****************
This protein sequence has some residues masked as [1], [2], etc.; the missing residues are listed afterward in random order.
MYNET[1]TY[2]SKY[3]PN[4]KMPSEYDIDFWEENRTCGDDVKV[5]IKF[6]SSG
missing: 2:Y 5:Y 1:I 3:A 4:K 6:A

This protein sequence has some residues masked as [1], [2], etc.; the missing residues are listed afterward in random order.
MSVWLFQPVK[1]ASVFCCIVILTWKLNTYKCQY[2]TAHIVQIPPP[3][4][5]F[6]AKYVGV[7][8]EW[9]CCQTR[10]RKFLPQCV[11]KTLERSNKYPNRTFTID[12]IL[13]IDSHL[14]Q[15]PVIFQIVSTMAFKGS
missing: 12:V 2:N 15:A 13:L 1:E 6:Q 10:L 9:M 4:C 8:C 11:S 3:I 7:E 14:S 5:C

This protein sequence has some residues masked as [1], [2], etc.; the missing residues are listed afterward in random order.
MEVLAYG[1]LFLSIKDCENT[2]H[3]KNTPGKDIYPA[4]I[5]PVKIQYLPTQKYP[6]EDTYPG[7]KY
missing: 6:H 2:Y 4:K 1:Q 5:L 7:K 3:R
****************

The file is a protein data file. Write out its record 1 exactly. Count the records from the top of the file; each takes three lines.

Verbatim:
This protein sequence has some residues masked as [1], [2], etc.; the missing residues are listed afterward in random order.
MYNET[1]TY[2]SKY[3]PN[4]KMPSEYDIDFWEENRTCGDDVKV[5]IKF[6]SSG
missing: 2:Y 5:Y 1:I 3:A 4:K 6:A